Before you start
This tutorial is for those interested in expanding the storefront created in "Create a Web storefront using PHP, Derby and PayPal, Part 1" and enhanced in Part 2 of this three-part series by integrating transactions, shipping, and e-mail functionality. This tutorial assumes knowledge of PHP, including PHP Data Objects (PDO) and user sessions, as covered in Part 1.
The staff at Ghastly Computers is excited about completing the storefront and putting it to use. This tutorial will cover the finishing touches -- mainly, adding the functionality to the storefront that will allow customers to ship purchased items to the proper destinations.
Part 1 focused on setting up a Derby database and creating the basic storefront. You will access Derby through PDO. User sessions are started to help set up for Part 2 where a shopping cart is associated with a user's session ID. The shopping cart is stored in the Derby database, and the user's session ID becomes the ID of the cart. The shopping cart, if it contains items, is shown under the listing of categories in the storefront. The cart displays Manage cart and Checkout links. Checking out involves taking a user's ship-to/bill-to information, which will be submitted for payment to PayPal. After completing the payment to PayPal, the user is then shown a Thank you page, and is given a new session ID.
Part 3 covers viewing orders, and notification for shipping and e-mail. Transactions using PDO will also be introduced. Adding shipping to the checkout process will be incorporated via UPS, offering real-time shipping prices. E-mail notification will be sent to the customer showing an order summary. PayPal, by default, also sends a payment confirmation e-mail messages to the user and the merchant.
This tutorial will add some finishing touches to the store application so the staff at Ghastly Computers can actually ship the products its customers are buying. You will start with an administration interface that will enable you to complete the order process (from the administration side). Then, on the user side, you'll add steps that will ensure that orders are correctly placed (by using transactions), add shipping costs and choices to our application (using UPS), and finally add the ability to send an e-mail to the customer when the transaction has been completed and the order has been shipped.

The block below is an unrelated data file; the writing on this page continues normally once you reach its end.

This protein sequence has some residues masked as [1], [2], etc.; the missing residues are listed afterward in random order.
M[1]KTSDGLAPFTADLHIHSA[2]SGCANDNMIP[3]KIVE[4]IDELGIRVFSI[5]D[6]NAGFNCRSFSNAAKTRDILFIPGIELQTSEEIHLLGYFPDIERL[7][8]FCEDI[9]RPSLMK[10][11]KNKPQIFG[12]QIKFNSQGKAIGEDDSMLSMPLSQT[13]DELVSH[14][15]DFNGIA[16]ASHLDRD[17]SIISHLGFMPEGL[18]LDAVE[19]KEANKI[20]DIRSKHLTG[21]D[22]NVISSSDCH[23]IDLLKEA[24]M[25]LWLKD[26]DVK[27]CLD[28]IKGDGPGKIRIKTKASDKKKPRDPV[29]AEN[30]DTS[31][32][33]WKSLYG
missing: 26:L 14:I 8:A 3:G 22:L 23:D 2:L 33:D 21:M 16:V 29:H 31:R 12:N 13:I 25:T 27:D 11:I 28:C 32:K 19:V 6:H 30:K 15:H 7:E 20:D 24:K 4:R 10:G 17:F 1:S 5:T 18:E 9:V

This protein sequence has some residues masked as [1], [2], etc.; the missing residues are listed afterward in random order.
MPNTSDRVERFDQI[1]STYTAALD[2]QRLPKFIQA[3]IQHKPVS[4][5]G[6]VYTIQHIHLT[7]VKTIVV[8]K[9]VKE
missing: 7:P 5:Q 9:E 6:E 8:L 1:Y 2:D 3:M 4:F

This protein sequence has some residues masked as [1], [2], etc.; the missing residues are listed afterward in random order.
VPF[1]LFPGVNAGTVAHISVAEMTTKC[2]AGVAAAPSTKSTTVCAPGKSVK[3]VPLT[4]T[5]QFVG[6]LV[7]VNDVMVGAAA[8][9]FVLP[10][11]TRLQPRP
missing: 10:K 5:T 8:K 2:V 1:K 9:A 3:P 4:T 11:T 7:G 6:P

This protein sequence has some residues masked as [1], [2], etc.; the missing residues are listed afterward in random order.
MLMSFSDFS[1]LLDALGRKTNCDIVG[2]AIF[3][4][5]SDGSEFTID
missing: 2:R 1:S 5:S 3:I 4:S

To follow along, you will need to install and test the following tools:
- Web server
- Pick any Web server and operating system. Feel free to use Apache V2.X, or the IBM HTTP Server.
- Due to the use of PHP data objects, the latest version, PHP V5.1, is necessary to fully follow along in this tutorial. Note that V5.1 is is a release candidate (RC) and is not yet an official release. Be sure to configure PHP with the following option to include support for Derby:
--with-pdo-odbc=ibm-db2,/home/db2inst1/sqllib. See Resources for information about configuring Apache or the IBM HTTP Server with PHP.
- This tutorial uses Derby. Download Derby V10.1, the current IBM DB2 JDBC Universal Driver, and the DB2® run-time client from IBM. Be sure to follow the instructions on each page carefully. Follow either the Linux® or Windows® instructions for downloading and installing the DB2 run-time client.
You may also use Cloudscape for this tutorial. The internals of Cloudscape are the same as Derby. However, the DB2 JDBC Universal Driver and other things are packaged into Cloudscape, and it is supported by IBM. Download Cloudscape V10.1, and the DB2 run-time client from IBM.
- Derby requires Java technology. I have found the gcj provided in Red Hat Linux distributions insufficient. Download Java technology from Sun.